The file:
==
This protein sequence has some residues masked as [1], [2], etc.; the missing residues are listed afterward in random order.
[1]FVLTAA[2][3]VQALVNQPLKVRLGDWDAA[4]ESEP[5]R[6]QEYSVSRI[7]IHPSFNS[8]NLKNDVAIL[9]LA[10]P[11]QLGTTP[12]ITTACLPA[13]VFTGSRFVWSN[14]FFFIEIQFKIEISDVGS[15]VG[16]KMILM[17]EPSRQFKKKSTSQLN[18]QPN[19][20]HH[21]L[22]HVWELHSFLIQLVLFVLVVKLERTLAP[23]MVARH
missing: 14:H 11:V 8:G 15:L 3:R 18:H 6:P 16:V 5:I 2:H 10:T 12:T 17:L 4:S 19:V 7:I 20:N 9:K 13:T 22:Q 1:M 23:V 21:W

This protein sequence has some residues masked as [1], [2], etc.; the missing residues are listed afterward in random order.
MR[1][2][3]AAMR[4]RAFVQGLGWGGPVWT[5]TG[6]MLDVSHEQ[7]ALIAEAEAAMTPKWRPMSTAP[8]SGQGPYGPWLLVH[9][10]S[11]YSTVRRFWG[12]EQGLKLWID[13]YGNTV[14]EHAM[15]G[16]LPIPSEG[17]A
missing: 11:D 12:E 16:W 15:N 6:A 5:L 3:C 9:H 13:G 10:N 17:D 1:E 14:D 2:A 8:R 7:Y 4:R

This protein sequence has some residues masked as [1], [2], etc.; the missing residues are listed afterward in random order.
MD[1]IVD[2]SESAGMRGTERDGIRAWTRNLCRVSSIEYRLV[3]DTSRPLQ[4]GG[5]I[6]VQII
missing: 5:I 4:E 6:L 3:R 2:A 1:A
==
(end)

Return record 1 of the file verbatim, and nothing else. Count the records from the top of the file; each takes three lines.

This protein sequence has some residues masked as [1], [2], etc.; the missing residues are listed afterward in random order.
[1]FVLTAA[2][3]VQALVNQPLKVRLGDWDAA[4]ESEP[5]R[6]QEYSVSRI[7]IHPSFNS[8]NLKNDVAIL[9]LA[10]P[11]QLGTTP[12]ITTACLPA[13]VFTGSRFVWSN[14]FFFIEIQFKIEISDVGS[15]VG[16]KMILM[17]EPSRQFKKKSTSQLN[18]QPN[19][20]HH[21]L[22]HVWELHSFLIQLVLFVLVVKLERTLAP[23]MVARH
missing: 14:H 11:V 8:G 15:L 3:R 18:H 6:P 16:V 5:I 2:H 10:T 12:T 17:L 4:S 19:V 7:I 20:N 9:K 13:T 22:Q 1:M 23:V 21:W